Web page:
Scabies is a parasitic infestation of the epidermis. It is caused by the obligate human parasite Sarcoptes scabiei var hominis and is transmitted via direct skin-to-skin contact (usually 10-20 minutes' contact) and rarely by fomites such as bedding and clothing. Scabies affects all ethnic groups and socioeconomic levels. Scabies is most common in young children, and the highest prevalence is seen in children younger than 2 years. It is extremely contagious, spreading between individuals who share close contact or living spaces. Frequent outbreaks occur in schools, group homes, and orphanages where direct contact with infested individuals is common. The most common predisposing factors are overcrowding, poverty, poor nutrition, and being undomiciled. Other predisposing conditions include immunocompromised status, HIV infection, and severe intellectual or physical disability. The highest prevalence of infestation is seen in tropical regions such as Central America, the Northern Territory of Australia, and the Pacific Islands.
Infestation begins with the female mite, which burrows within the stratum corneum of the host and lays its eggs. The eggs develop into larvae, nymphs, and adults. The average number of adult female mites in an infested individual is 10-15, but this number can be much larger in those who are immunocompromised. If separated from human hosts, the mite can survive at most a few days. Symptoms and signs typically develop approximately 3 weeks after the primary infestation.
Clinically, scabies infestation manifests in 3 ways: classic, nodular, or crusted (previously called Norwegian scabies).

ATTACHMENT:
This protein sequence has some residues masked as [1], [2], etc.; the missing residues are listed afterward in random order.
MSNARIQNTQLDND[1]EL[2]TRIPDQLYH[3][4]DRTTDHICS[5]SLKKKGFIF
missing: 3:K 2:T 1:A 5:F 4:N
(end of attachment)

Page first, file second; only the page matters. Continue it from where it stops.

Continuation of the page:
- Classic scabies in children presents with pruritic papules affecting flexural areas, including the axillary folds, wrists, and dorsal ankles; the interdigital web spaces of the hands and feet; anogenital area; and truncal areas, especially around the nipples and periumbilical areas (the circle of Hebra). It is accompanied by itch, which is classically worse at night, especially just after getting into bed.
- Nodular scabies, a clinical variant of classic scabies, is less common in children than in adults. It is considered a hypersensitivity reaction to the mite and manifests with erythematous nodules.
- The crusted variant of scabies is most common in individuals who are immunocompromised. It presents with widespread scaly, crusted, or hyperkeratotic papules and plaques. Scales may have a powdery texture. Pruritus may be severe but is usually minimal or absent. Nail dystrophy can be present. It is extremely contagious due to the high mite burden; there may be up to a million mites on a single individual.